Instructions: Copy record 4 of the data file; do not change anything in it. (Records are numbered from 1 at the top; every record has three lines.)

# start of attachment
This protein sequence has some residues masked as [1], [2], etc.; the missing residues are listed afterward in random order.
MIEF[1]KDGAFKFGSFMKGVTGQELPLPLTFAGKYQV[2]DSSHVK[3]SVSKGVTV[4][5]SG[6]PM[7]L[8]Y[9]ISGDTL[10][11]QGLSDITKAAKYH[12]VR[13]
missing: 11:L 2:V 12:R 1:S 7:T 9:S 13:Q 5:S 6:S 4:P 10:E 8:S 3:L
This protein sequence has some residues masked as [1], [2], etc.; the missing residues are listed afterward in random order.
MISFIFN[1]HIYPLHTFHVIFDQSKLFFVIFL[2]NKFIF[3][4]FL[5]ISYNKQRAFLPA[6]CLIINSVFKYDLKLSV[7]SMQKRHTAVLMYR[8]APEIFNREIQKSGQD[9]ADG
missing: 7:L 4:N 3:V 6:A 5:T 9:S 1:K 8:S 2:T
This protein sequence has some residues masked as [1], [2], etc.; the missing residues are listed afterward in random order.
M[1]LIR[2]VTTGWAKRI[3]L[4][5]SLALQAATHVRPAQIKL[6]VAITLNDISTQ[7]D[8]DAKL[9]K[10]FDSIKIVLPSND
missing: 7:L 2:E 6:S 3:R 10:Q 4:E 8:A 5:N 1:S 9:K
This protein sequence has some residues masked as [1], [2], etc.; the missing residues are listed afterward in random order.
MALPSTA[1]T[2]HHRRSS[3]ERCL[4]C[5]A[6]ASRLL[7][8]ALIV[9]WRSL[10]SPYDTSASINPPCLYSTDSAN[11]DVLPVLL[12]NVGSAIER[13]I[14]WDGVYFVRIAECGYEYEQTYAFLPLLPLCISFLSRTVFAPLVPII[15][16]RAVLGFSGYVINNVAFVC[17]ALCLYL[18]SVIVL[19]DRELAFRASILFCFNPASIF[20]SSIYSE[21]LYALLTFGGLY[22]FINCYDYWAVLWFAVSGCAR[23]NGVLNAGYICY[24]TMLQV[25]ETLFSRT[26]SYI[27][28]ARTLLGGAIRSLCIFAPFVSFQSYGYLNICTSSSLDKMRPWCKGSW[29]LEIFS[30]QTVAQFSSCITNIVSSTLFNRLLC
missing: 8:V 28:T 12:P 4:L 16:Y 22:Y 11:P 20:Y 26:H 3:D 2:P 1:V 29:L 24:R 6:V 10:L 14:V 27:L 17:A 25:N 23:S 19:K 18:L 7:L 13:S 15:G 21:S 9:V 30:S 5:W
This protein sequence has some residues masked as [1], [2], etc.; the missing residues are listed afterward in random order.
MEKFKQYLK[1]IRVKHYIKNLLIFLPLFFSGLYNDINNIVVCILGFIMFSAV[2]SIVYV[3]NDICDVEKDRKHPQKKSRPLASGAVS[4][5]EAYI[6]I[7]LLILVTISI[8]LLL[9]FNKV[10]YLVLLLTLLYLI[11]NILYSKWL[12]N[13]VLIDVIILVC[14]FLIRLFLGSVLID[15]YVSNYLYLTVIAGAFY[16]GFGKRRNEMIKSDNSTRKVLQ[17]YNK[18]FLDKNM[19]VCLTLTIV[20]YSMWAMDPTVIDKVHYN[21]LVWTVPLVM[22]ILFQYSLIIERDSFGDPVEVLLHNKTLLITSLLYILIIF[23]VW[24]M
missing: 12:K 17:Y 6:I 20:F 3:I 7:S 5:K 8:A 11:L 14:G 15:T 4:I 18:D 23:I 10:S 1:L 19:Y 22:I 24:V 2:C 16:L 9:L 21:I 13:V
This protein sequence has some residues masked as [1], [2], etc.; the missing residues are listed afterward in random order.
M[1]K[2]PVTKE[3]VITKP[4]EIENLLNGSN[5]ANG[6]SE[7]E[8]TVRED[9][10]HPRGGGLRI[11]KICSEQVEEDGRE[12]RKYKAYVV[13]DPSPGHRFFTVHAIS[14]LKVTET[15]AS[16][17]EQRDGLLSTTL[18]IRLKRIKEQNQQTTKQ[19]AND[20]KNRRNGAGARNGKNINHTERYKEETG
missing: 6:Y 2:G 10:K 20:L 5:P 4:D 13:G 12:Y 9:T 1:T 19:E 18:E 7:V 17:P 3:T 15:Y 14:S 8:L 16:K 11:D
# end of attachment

This protein sequence has some residues masked as [1], [2], etc.; the missing residues are listed afterward in random order.
MALPSTA[1]T[2]HHRRSS[3]ERCL[4]C[5]A[6]ASRLL[7][8]ALIV[9]WRSL[10]SPYDTSASINPPCLYSTDSAN[11]DVLPVLL[12]NVGSAIER[13]I[14]WDGVYFVRIAECGYEYEQTYAFLPLLPLCISFLSRTVFAPLVPII[15][16]RAVLGFSGYVINNVAFVC[17]ALCLYL[18]SVIVL[19]DRELAFRASILFCFNPASIF[20]SSIYSE[21]LYALLTFGGLY[22]FINCYDYWAVLWFAVSGCAR[23]NGVLNAGYICY[24]TMLQV[25]ETLFSRT[26]SYI[27][28]ARTLLGGAIRSLCIFAPFVSFQSYGYLNICTSSSLDKMRPWCKGSW[29]LEIFS[30]QTVAQFSSCITNIVSSTLFNRLLC
missing: 8:V 28:T 12:P 4:L 16:Y 22:Y 11:P 20:Y 26:H 3:D 2:P 1:V 29:L 24:R 6:V 10:L 14:V 27:L 17:A 25:N 23:S 19:K 18:L 7:L 13:S 15:G 21:S 9:V 30:S 5:W